Programming Strategies for Multicore Processing: Pipelining


This document is part of the
Multicore Programming Fundamentals Whitepaper Series

Multicore Programming Fundamentals Whitepaper Series

Multicore Programming Fundamentals Whitepaper Series

When programming multicore applications, special considerations must be made to harness the power of today's processors. This paper discusses pipelining, which is a technique that can be used to gain a performance increase (on a multicore CPU) when running an inherently serial task.



In today’s world of multicore processors and multithreaded applications, programmers need to think constantly about how to best harness the power of cutting-edge CPUs when developing their applications. Although structuring parallel code in traditional text-based languages can be difficult both to program and visualize, graphical development environments such as NI LabVIEW are increasingly allowing engineers and scientists to cut their development times and quickly implement their ideas.

Because NI LabVIEW is inherently parallel (based on dataflow), programming multithreaded applications is typically a very simple task. Independent tasks on the block diagram automatically execute in parallel with no extra work required from the programmer. But what about pieces of code that are not independent? When implementing inherently serial applications, what can be done to harness the power of multicore CPUs?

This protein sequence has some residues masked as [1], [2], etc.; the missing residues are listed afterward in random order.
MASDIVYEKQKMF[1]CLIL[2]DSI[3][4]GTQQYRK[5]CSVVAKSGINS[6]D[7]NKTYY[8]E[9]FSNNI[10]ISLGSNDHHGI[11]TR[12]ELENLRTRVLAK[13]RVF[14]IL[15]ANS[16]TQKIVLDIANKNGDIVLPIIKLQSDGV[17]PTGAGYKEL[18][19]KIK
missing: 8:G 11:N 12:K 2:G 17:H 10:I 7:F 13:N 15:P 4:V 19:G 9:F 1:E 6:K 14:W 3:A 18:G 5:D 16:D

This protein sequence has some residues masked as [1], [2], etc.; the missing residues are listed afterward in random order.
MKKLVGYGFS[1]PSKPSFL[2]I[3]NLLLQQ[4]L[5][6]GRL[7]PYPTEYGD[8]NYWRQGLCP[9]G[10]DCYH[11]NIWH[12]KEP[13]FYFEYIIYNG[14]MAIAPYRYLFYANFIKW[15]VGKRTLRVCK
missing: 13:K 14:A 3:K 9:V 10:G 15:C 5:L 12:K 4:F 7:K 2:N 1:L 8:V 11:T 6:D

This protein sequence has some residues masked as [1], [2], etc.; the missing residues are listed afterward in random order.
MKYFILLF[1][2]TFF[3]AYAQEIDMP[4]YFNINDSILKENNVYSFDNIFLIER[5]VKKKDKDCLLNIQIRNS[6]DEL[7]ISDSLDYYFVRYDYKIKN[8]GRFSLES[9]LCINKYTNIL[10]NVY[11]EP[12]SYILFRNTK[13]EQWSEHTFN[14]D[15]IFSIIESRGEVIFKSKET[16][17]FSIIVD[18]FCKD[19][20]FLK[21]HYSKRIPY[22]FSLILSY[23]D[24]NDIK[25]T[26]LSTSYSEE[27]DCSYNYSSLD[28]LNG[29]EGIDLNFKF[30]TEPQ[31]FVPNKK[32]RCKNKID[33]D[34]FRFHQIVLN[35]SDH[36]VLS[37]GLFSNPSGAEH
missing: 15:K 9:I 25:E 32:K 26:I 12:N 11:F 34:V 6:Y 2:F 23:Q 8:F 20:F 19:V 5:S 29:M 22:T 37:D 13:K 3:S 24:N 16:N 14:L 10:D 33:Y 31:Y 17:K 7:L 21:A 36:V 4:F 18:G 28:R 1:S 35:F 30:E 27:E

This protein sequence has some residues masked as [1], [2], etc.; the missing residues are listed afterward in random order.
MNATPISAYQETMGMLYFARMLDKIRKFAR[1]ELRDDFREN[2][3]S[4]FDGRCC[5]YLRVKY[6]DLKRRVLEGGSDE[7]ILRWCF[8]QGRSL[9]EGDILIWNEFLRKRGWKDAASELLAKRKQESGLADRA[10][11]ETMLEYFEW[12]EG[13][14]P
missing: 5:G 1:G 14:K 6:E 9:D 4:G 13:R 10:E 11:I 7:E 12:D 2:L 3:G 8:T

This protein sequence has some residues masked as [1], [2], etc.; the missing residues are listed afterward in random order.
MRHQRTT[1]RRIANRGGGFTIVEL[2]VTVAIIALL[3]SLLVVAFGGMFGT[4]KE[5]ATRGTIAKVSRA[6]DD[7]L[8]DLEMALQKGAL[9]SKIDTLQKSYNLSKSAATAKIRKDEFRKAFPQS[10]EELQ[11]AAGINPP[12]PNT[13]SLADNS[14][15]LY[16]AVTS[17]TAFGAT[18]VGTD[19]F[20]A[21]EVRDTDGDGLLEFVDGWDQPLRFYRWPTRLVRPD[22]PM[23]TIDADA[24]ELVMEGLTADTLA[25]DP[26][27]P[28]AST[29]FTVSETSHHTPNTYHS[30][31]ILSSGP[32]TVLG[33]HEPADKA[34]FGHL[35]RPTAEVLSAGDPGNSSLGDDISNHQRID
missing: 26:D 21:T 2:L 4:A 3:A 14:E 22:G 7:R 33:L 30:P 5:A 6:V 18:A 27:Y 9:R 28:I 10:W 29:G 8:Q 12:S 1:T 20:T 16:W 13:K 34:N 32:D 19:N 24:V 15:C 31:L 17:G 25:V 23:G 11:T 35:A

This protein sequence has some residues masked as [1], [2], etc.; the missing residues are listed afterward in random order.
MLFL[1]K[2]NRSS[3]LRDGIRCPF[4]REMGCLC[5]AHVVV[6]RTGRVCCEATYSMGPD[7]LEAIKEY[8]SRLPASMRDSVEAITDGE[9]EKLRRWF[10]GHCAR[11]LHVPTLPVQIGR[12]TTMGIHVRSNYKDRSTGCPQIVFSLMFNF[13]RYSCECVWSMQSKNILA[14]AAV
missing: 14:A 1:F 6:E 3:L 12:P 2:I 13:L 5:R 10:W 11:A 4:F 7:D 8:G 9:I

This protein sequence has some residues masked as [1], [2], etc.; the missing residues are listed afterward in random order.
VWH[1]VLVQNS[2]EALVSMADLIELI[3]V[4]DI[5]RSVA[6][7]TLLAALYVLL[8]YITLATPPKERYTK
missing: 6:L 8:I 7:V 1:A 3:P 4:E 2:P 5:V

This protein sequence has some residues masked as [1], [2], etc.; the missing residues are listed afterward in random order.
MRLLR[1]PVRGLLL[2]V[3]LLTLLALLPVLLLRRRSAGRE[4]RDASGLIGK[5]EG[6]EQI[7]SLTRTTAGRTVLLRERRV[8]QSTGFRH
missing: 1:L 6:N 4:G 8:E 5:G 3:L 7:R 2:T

Introduction to Pipelining

One widely accepted technique for improving the performance of serial software tasks is pipelining. Simply put, pipelining is the process of dividing a serial task into concrete stages that can be executed in assembly-line fashion.

Consider the following example: suppose you are manufacturing cars on an automated assembly line. Your end task is building a complete car, but you can separate this into three concrete stages: building the frame, putting the parts inside (such as the engine), and painting the car when finished.

Assume that the building the frame, installing parts, and painting take one hour each. Therefore, if you built just one car at a time each car would take three hours to complete (see Figure 1 below).

Figure 1. In this example (non-pipelined), building a car takes 3 hours to complete.

How can this process be improved? What if we set up one station for frame building, another for part installation, and a third for painting. Now, while one car is being painted, a second car can have parts installed, and a third car can be under frame construction.

How Pipelining Improves Performance

Although each car still takes three hours to finish using our new process, we can now produce one car each hour rather than one every three hours – a 3x improvement in throughput of the car manufacturing process. Note that this example has been simplified for demonstration purposes; see the Important Concerns section below for additional details on pipelining.

Figure 2. Pipelining can greatly increase the throughput of your application.

Basic Pipelining in LabVIEW